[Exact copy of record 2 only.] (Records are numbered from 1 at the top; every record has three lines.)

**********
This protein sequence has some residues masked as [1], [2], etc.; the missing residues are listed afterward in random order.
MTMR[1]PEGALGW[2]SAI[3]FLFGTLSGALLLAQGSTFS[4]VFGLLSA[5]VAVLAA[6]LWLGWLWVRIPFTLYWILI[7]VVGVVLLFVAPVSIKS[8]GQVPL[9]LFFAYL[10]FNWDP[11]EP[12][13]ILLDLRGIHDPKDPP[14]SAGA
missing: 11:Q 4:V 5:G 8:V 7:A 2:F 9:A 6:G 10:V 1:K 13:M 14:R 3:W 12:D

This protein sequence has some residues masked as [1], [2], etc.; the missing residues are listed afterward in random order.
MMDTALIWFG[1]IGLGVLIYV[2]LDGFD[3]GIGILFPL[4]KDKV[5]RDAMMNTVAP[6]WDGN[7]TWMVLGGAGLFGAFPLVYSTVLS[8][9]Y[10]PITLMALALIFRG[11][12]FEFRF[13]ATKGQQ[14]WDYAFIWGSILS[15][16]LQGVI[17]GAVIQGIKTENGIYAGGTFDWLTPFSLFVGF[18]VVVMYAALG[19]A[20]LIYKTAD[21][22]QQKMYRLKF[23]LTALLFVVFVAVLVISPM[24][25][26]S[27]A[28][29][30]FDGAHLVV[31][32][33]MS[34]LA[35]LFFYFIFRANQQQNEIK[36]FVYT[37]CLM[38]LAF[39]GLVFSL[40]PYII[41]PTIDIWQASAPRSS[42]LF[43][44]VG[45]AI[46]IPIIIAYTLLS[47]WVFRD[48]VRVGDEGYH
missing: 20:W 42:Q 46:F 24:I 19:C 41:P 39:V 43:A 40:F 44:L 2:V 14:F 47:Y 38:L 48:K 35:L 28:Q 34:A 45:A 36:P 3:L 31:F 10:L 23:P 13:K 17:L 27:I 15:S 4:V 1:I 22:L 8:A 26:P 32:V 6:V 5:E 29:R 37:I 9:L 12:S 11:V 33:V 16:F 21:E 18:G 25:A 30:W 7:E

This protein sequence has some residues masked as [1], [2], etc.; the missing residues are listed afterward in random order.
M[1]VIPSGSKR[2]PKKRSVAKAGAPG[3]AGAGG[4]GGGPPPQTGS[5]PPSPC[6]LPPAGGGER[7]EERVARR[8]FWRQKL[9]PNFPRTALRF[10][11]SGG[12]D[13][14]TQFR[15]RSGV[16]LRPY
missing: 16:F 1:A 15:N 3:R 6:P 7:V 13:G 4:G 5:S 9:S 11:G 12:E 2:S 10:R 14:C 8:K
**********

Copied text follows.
This protein sequence has some residues masked as [1], [2], etc.; the missing residues are listed afterward in random order.
MMDTALIWFG[1]IGLGVLIYV[2]LDGFD[3]GIGILFPL[4]KDKV[5]RDAMMNTVAP[6]WDGN[7]TWMVLGGAGLFGAFPLVYSTVLS[8][9]Y[10]PITLMALALIFRG[11][12]FEFRF[13]ATKGQQ[14]WDYAFIWGSILS[15][16]LQGVI[17]GAVIQGIKTENGIYAGGTFDWLTPFSLFVGF[18]VVVMYAALG[19]A[20]LIYKTAD[21][22]QQKMYRLKF[23]LTALLFVVFVAVLVISPM[24][25][26]S[27]A[28][29][30]FDGAHLVV[31][32][33]MS[34]LA[35]LFFYFIFRANQQQNEIK[36]FVYT[37]CLM[38]LAF[39]GLVFSL[40]PYII[41]PTIDIWQASAPRSS[42]LF[43][44]VG[45]AI[46]IPIIIAYTLLS[47]WVFRD[48]VRVGDEGYH
missing: 20:W 42:Q 46:F 24:I 19:C 41:P 39:V 43:A 40:F 44:L 2:V 14:F 47:Y 38:L 48:K 35:L 28:Q 34:A 45:A 36:P 3:L 31:F 10:L 23:P 13:K 17:L 27:I 15:S 4:V 1:I 22:L 8:A 26:P 32:V 6:V 5:E 29:R 37:I 9:L 12:S 11:V 33:V 16:F 21:E 18:G 25:A 30:W 7:E